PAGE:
Friday 19 July 2019

Baby boost for endangered orca population

The calf, seen off the coast of San Juan Island in the US’s Pacific Northwest, takes the number of endangered southern resident killer whales to 76.

(Ken Balcomb/Centre for Whale Research/PA)
(Ken Balcomb/Centre for Whale Research/PA)

By Nicolle Okoren, PA

A dwindling population of killer whales has been given a boost with the sighting of a baby.

The calf, spotted by whale-watchers off the coast of San Juan Island in the US’s Pacific Northwest, takes the number of endangered southern resident killer whales to 76.

According to the Centre for Whale Research (CWR), located on the Washington coast, the youngster, a female, was probably born around May 24.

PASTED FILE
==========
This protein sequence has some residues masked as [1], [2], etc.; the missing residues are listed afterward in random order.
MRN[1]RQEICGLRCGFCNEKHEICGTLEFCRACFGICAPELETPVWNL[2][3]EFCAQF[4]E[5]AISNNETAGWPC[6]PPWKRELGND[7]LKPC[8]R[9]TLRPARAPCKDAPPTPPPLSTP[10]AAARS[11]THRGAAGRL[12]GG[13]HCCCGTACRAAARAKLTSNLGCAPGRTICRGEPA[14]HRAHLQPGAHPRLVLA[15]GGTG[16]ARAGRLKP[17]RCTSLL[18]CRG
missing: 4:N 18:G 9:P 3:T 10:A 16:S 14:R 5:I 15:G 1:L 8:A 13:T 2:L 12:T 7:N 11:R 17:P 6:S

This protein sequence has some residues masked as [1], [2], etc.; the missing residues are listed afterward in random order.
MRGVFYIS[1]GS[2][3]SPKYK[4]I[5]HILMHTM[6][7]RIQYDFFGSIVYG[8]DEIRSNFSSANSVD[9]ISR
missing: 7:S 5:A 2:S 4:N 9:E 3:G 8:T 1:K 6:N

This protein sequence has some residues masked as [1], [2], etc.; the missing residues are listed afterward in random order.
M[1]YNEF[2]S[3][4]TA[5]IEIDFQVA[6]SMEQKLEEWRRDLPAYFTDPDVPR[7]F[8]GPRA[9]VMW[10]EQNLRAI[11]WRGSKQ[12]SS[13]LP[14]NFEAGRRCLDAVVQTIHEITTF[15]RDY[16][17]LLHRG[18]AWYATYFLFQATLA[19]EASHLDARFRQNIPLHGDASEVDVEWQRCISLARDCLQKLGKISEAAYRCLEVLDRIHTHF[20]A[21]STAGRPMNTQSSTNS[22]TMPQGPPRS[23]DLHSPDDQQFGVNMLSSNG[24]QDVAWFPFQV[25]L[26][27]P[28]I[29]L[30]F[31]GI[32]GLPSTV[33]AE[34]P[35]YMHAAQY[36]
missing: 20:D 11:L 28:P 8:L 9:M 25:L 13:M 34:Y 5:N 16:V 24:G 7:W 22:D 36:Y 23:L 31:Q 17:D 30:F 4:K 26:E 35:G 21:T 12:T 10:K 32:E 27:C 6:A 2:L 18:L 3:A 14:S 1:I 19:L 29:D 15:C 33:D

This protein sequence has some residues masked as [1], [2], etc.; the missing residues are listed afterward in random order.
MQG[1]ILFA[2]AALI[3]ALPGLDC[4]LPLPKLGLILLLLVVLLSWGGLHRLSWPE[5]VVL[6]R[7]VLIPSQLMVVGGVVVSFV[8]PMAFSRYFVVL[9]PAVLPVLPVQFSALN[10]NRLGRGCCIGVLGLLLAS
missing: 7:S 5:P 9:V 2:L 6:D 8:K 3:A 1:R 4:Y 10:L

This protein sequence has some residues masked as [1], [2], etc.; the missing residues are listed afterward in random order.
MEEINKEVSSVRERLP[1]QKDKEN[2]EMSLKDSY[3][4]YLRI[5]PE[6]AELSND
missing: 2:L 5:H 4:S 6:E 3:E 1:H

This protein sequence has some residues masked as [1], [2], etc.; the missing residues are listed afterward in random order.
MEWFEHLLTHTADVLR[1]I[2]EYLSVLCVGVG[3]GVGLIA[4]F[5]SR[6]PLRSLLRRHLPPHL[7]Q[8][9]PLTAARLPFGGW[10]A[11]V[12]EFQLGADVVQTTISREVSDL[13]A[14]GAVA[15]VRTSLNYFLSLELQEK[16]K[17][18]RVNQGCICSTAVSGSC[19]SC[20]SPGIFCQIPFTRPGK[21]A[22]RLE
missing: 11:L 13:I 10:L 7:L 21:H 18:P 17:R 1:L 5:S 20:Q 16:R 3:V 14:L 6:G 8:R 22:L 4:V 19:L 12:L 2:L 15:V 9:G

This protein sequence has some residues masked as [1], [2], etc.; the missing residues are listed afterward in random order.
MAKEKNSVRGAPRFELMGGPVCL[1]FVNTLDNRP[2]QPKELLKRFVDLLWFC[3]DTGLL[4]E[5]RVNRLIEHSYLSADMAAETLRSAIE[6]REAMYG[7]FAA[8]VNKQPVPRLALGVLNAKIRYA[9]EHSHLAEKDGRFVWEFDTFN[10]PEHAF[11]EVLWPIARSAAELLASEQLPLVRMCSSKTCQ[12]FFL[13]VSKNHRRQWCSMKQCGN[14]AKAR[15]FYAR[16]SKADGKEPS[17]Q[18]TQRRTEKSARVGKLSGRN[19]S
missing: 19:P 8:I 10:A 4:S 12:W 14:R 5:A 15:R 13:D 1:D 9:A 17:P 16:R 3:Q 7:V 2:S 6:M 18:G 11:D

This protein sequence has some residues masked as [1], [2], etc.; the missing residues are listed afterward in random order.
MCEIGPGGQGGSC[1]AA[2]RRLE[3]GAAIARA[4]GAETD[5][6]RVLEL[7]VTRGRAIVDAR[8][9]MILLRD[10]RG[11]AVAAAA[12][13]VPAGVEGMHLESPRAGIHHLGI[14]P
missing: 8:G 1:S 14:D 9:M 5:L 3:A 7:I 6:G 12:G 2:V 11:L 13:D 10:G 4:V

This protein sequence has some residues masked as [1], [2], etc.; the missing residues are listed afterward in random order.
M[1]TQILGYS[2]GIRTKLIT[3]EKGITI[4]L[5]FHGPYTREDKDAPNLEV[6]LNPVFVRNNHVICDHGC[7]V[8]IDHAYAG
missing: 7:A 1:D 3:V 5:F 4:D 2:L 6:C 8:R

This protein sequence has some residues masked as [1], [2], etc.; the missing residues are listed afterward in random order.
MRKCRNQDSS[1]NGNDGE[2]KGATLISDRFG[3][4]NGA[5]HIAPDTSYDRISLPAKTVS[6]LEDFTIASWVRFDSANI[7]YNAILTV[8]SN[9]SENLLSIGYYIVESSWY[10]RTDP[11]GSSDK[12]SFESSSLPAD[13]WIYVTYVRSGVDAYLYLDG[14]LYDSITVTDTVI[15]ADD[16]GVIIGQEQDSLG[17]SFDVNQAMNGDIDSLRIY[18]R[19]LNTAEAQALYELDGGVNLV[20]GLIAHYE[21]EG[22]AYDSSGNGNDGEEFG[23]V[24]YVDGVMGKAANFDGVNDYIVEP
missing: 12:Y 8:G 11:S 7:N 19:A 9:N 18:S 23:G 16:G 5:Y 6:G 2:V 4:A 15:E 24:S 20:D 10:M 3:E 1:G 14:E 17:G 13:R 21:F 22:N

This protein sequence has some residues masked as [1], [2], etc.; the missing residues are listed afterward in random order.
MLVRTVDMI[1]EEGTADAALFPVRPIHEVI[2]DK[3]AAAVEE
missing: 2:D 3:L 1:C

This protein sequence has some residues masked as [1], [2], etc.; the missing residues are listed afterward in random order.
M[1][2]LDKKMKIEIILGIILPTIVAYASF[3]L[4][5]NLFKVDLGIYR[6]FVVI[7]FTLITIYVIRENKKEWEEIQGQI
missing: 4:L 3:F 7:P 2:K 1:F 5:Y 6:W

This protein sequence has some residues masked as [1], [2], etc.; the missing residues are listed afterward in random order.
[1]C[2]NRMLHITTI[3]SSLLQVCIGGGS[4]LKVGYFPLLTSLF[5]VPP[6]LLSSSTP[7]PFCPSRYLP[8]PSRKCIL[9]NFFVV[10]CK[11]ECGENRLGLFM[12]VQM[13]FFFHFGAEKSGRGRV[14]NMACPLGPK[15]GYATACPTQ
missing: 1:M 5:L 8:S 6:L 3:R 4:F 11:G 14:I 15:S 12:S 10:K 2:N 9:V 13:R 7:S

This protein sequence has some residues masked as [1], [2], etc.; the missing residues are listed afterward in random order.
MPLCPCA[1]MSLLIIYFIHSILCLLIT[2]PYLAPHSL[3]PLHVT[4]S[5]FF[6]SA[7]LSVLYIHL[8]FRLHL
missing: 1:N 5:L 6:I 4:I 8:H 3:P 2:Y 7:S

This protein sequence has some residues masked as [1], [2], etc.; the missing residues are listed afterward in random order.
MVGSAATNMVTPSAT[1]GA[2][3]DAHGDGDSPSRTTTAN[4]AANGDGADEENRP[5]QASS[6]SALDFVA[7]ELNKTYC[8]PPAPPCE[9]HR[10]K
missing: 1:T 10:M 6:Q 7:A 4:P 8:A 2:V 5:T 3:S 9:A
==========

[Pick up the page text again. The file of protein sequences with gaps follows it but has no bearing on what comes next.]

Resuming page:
Posted by Center for Whale Research on Monday, July 8, 2019

Photographs taken by a researcher on May 30 off the coast of British Columbia show a foetal fold crease on the calf’s side, indicating she was less than a week old at the time.

The orca population is especially vulnerable since female whales are greatly outnumbered and, particularly in the areas around Washington state, often unhealthy.

This may be due to shifts in diet and feeding as there has been a decrease in Chinook salmon, a prime source of food for the whales, in the area over the past few years.

This was the mother’s second pregnancy within the last 10 years, researchers said. Her previous pregnancy in 2016 was sadly unsuccessful.

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